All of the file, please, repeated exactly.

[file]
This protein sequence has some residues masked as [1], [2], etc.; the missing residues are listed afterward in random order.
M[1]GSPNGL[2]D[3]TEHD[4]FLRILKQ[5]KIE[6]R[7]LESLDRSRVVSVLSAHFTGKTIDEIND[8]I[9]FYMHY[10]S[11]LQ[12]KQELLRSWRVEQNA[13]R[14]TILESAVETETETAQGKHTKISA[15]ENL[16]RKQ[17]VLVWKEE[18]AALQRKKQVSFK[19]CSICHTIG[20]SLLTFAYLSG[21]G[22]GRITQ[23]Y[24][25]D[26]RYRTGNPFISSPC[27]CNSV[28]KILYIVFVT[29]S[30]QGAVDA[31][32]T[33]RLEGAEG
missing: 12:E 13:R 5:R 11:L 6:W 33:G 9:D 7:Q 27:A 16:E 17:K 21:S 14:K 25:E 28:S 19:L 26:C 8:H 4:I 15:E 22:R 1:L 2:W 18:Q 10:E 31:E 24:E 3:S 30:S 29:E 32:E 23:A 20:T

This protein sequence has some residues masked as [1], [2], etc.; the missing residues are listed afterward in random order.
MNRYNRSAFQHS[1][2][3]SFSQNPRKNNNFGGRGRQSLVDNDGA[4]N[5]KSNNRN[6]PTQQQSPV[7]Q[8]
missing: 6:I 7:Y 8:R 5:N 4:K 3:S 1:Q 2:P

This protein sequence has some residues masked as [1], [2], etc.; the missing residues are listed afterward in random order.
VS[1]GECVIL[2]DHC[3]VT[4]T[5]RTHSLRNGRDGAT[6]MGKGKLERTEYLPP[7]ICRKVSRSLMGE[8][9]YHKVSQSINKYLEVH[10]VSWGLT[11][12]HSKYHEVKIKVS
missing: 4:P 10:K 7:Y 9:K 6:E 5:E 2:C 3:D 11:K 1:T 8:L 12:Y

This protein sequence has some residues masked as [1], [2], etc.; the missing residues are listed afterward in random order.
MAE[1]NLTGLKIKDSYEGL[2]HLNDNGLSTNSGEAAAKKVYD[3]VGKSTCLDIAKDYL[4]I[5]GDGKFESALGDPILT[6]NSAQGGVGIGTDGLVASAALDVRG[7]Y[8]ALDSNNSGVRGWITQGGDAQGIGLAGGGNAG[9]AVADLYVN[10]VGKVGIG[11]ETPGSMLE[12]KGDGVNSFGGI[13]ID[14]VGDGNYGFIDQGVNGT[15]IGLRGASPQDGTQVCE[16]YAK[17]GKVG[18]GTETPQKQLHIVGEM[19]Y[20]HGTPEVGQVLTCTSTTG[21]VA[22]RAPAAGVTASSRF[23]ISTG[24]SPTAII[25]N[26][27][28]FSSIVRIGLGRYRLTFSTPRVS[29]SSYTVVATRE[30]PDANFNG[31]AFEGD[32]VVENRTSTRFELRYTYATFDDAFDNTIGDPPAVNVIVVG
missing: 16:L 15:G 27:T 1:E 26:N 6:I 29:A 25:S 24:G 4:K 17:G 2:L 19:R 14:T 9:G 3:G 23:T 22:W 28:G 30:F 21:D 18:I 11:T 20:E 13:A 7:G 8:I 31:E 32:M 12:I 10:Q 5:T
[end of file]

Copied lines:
This protein sequence has some residues masked as [1], [2], etc.; the missing residues are listed afterward in random order.
M[1]GSPNGL[2]D[3]TEHD[4]FLRILKQ[5]KIE[6]R[7]LESLDRSRVVSVLSAHFTGKTIDEIND[8]I[9]FYMHY[10]S[11]LQ[12]KQELLRSWRVEQNA[13]R[14]TILESAVETETETAQGKHTKISA[15]ENL[16]RKQ[17]VLVWKEE[18]AALQRKKQVSFK[19]CSICHTIG[20]SLLTFAYLSG[21]G[22]GRITQ[23]Y[24][25]D[26]RYRTGNPFISSPC[27]CNSV[28]KILYIVFVT[29]S[30]QGAVDA[31][32]T[33]RLEGAEG
missing: 12:E 13:R 5:R 11:L 6:W 33:G 9:D 7:Q 27:A 16:E 17:K 21:S 14:K 25:E 28:S 19:L 26:C 8:H 4:I 15:E 22:R 1:L 2:W 18:Q 10:E 31:E 24:E 3:S 30:S 29:E 32:E 23:A 20:T

This protein sequence has some residues masked as [1], [2], etc.; the missing residues are listed afterward in random order.
MNRYNRSAFQHS[1][2][3]SFSQNPRKNNNFGGRGRQSLVDNDGA[4]N[5]KSNNRN[6]PTQQQSPV[7]Q[8]
missing: 6:I 7:Y 8:R 5:N 4:K 3:S 1:Q 2:P

This protein sequence has some residues masked as [1], [2], etc.; the missing residues are listed afterward in random order.
VS[1]GECVIL[2]DHC[3]VT[4]T[5]RTHSLRNGRDGAT[6]MGKGKLERTEYLPP[7]ICRKVSRSLMGE[8][9]YHKVSQSINKYLEVH[10]VSWGLT[11][12]HSKYHEVKIKVS
missing: 4:P 10:K 7:Y 9:K 6:E 5:E 2:C 3:D 11:K 1:T 8:L 12:Y

This protein sequence has some residues masked as [1], [2], etc.; the missing residues are listed afterward in random order.
MAE[1]NLTGLKIKDSYEGL[2]HLNDNGLSTNSGEAAAKKVYD[3]VGKSTCLDIAKDYL[4]I[5]GDGKFESALGDPILT[6]NSAQGGVGIGTDGLVASAALDVRG[7]Y[8]ALDSNNSGVRGWITQGGDAQGIGLAGGGNAG[9]AVADLYVN[10]VGKVGIG[11]ETPGSMLE[12]KGDGVNSFGGI[13]ID[14]VGDGNYGFIDQGVNGT[15]IGLRGASPQDGTQVCE[16]YAK[17]GKVG[18]GTETPQKQLHIVGEM[19]Y[20]HGTPEVGQVLTCTSTTG[21]VA[22]RAPAAGVTASSRF[23]ISTG[24]SPTAII[25]N[26][27][28]FSSIVRIGLGRYRLTFSTPRVS[29]SSYTVVATRE[30]PDANFNG[31]AFEGD[32]VVENRTSTRFELRYTYATFDDAFDNTIGDPPAVNVIVVG
missing: 16:L 15:G 27:T 1:E 26:N 6:I 29:A 25:S 24:G 4:K 17:G 2:L 19:R 14:T 9:G 3:G 23:T 22:W 28:G 30:F 21:D 18:I 11:T 20:E 13:A 7:G 8:I 31:E 32:M 12:I 10:Q 5:T